We may know from the following whether we are the Lord’s anointed or not. The world loves its own. If then it hates Christ in us, it is an infallible sign that we are good soldiers of the Lord, and not servants of the world. The way to heaven is to sail by hell. If you will embrace Christ in his robes, you must not scorn him in his rags; if you will sit at his table in the kingdom, you must first abide with him in his temptations; if you will drink from his cup of glory, you must not forsake his cup of ignominy. Can the chief cornerstone be rejected, and the other more base stones in God’s building be set by? You are one of God’s living stones, and therefore be content to be hewn and snagged, so that you might be made more suitable to be joined to your fellows, suffering the snatches of Satan and the wounds of the world.John Boys (1571-1625), Exposition of Psalm 2, as quoted in Reformation Commentary on Scripture: Old Testament VII, Psalms 1-72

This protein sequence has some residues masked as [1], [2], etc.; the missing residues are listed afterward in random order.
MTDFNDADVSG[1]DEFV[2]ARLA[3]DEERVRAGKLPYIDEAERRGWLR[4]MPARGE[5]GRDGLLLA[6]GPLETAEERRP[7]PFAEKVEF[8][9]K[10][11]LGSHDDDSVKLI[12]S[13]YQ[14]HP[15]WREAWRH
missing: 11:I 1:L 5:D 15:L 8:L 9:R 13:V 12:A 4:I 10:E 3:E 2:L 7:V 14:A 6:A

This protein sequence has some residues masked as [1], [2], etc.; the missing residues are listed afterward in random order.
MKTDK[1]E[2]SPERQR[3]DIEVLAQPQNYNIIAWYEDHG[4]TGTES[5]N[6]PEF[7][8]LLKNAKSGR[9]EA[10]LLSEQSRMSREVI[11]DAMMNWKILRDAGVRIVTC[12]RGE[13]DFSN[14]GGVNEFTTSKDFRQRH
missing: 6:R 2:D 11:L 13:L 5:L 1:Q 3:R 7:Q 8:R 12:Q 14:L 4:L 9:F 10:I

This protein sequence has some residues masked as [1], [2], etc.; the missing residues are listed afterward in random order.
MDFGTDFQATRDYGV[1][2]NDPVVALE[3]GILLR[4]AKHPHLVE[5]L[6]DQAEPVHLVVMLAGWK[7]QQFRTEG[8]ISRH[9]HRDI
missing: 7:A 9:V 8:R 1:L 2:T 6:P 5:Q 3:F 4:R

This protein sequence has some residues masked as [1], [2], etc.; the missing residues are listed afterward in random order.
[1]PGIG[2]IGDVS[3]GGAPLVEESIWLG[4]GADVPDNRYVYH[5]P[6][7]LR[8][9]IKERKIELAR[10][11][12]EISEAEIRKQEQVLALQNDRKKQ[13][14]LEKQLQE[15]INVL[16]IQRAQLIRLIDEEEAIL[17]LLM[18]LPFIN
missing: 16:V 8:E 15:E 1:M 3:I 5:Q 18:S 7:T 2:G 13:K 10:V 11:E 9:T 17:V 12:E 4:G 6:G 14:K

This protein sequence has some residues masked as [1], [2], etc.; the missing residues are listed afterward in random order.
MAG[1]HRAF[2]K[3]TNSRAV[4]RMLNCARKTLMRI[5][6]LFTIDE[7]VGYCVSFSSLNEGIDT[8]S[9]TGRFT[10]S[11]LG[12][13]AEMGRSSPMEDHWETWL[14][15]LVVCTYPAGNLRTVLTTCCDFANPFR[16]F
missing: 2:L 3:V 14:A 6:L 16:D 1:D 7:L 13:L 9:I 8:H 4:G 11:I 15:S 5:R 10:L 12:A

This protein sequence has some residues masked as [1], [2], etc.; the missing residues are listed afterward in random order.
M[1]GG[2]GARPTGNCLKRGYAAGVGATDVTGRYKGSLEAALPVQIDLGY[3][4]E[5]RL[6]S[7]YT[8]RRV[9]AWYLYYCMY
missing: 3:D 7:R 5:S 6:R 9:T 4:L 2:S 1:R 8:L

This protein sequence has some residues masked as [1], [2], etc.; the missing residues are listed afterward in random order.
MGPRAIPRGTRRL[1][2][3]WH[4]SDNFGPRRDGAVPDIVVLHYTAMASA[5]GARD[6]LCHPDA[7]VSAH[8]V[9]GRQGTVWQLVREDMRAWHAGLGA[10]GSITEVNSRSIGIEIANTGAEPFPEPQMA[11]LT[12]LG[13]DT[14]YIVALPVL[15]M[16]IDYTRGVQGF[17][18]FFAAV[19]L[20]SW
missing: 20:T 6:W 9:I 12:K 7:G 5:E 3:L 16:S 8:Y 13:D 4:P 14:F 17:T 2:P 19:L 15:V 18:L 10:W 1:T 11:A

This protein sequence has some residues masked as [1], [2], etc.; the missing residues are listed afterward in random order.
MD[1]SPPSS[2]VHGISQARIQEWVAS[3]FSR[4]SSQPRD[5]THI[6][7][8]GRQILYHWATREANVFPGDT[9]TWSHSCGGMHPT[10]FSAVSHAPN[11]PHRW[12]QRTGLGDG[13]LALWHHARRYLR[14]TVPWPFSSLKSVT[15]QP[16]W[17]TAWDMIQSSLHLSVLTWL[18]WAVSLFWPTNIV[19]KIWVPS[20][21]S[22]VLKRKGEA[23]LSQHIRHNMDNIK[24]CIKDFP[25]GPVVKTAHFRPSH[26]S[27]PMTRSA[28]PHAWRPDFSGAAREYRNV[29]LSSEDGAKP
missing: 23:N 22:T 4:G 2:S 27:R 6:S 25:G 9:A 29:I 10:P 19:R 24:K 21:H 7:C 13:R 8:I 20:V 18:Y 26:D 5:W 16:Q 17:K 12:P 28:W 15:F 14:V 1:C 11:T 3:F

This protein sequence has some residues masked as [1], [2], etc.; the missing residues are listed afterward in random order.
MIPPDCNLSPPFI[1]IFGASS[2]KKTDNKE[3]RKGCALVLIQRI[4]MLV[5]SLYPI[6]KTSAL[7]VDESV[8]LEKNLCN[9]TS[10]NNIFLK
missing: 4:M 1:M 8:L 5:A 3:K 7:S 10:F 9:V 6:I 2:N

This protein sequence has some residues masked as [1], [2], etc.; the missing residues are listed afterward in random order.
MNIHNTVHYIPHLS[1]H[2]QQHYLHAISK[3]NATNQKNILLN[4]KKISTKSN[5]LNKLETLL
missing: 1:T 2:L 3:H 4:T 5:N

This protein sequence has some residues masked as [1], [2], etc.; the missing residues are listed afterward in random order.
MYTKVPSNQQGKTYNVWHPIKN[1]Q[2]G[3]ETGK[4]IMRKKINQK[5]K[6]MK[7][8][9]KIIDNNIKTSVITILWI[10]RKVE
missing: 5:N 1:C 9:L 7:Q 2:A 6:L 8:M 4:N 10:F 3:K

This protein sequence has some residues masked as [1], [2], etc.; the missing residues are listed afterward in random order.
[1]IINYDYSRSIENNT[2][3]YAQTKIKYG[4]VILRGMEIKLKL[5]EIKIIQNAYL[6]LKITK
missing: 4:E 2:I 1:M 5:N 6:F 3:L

What’s tough to distinguish:
- If you are being loved because you are of the world,
- if you are being loved by some because Christ-in-you is compelling them away from the world and toward the loving embrace of God,
- if you are being hated because of Christ-in-you,
- or if you are being hated because you are a jerk.
But what I love about Boys’ commentary on Psalm 2 is the recognition that if we are identified with the Messiah, we will share in his experiences. We will sail on by hell on the way to our eternal home. We will be regarded as he was, we will experience temptation as he did, and we may be counted as infamous. But that is just how we are made fit for his building, shaped as a living stone, made fit to be joined to him and alongside those who make up the household of faith.